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Wednesday, 13 October, 1999, 18:52 GMT 19:52 UK
Combating the stigma of mental illness
Mental illness has attracted widespread discrimination
Psychiatrists are launching a five-year campaign to combat the stigma of mental illness - despite opposition from patients.

The campaign by the Royal College of Psychiatrists aims to reduce the stigma attached to the six most common mental illnesses - severe depression, panic attacks, schizophrenia, dementia, eating disorders and alcohol and drug addiction.

Five per cent of women have an eating disorder, over 500,000 old people have dementia, 1% of people will develop schizophrenia,5% will become alcoholic and 2.5% drug addicts.

Mental Health
Professor Arthur Crisp, chairman of the RCP campaign, said: "People suffering from mental disorders often attract fear, hostility and disapproval rather than compassion, support and understanding.

"Such reactions not only cause them to feel isolated and unhappy, but may also prevent them receiving effective help and treatment."

Part of the problem

However, mental health users' groups accuse psychiatrists of being part of the problem.

They are holding a march to protest against the RCP campaign. They say psychiatrists label the mentally ill for life, instead of treating them as people.

People are more tolerant of alcohol abuse than drug abuse
And they say psychiatrists often present the mentally ill as more dangerous than they are.

They believe this could be used to justify the introduction of compulsory treatment orders.

The government is discussing the use of treatment orders to force community care patients to take their medication.

The debate has arisen after a handful of high-profile cases involving attacks by community care patients who have failed to take their medication.

Many mental health groups are against the orders and believe there should instead be more support for patients in the community.


The RCP's campaign is backed up by a survey of public attitudes on mental illness which shows that people still do not understand mental health problems.

Despite the fact that 18% of women and 11% of men have significant psychiatric symptoms in any week, people are still afraid of and hostile towards the mentally ill.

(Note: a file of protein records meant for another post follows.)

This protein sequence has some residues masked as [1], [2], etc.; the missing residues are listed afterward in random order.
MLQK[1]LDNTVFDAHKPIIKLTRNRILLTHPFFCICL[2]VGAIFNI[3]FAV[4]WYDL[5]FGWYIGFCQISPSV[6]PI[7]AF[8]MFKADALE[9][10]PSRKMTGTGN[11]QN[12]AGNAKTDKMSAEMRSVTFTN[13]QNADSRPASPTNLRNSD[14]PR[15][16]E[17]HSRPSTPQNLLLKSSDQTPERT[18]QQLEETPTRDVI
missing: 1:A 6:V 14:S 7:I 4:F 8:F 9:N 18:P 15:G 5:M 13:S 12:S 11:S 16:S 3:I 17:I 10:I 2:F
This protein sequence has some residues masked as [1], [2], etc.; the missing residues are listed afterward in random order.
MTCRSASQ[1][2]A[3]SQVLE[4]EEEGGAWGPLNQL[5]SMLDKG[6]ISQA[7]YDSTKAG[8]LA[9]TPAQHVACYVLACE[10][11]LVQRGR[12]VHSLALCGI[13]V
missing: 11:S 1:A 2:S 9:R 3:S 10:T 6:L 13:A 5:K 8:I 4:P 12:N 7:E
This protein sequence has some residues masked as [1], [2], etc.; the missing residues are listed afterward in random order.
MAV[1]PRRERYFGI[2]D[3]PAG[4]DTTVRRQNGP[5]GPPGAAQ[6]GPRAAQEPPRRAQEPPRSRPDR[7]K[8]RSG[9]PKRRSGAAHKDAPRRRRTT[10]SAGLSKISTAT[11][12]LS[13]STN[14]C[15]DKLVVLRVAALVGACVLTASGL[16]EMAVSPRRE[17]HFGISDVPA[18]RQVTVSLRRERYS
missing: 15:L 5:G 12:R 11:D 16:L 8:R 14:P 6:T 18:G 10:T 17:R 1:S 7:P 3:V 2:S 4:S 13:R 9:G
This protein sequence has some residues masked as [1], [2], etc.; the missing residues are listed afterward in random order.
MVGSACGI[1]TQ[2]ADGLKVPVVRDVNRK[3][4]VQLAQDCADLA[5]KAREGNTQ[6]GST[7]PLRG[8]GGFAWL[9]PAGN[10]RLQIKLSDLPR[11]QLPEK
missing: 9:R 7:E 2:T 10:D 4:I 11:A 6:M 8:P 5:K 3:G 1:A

The survey of 1,700 people's attitudes towards the six most common mental disorders shows that:

  • 74% rate drug addicts as dangerous while 71% think schizophrenics are a threat and 65% believe alcoholics are a danger
  • 49% of people think those with severe depression should 'pull themselves together'; 47% think drug addicts are to blame for their illness while 33% think the same of alcoholics and 39% of people with eating disorders
  • 81% of people think alcoholics are unpredictable, compared with 78% for drug addicts and 77% for schizophrenics. Some 56% of people with severe depression and 50% of those suffering panic attacks are described as unpredictable
  • A majority believe the condition of people with dementia will not improve with treatment; 16% believe depression cannot be treated, compared with 15% for schizophrenia, 14% for panic attacks, 12% for drug addiction, 11% for alcoholism and 10% for eating disorders.

The Royal College of Psychiatrists (RCP) says many people still think it is difficult to communicate with people with mental illness.

However, the RCP said there were some positive signs in the survey, which also showed that over half of the people questioned had personal experience of mental illness.

The public was mostly accurate when predicting the outcome of mental illness.

However, people underestimated the long-term effects of anorexia.

They thought just 12% would never recover, when the RCP says the figure is 40% with half of these dying within 20 years.


The RCP says there is a noticeable difference in attitudes towards drug and alcohol addiction, with less stigma being attached to alcoholism.

Professor Arthur Crisp, chairman of the campaign, said: "It is interesting to note that the general public are more sympathetic towards alcohol than drug addiction with only 59% blaming alcoholics and 67% drug addicts.

Forty per cent of anorexics never recover
"This may reflect society's greater acceptance in alcohol."

The RCP's campaign will attempt to educate the public about the role of different factors in mental illness, for example, sexual abuse, personal relationships, employment and genetics.

And it will provide information on what treatments are on offer, including psychotherapy, drugs and self-help groups.

The campaign is linked to World Mental Health Day on 10 October which is focusing on human rights and mental illness.

BBC News
Dr Peter Byrne: "The mentally ill are often shunned and some people jeer at them"
BBC News
The BBC's Breakfast News on mental illness
BBC News
Radio 5 Live discussion on the stigma of health mental
See also:

29 Jul 98 | Latest News
'Third way' for mental health
13 Oct 99 | Health
Mentally ill subjected to abuse
06 Oct 99 | Medical notes
Anorexia factfile
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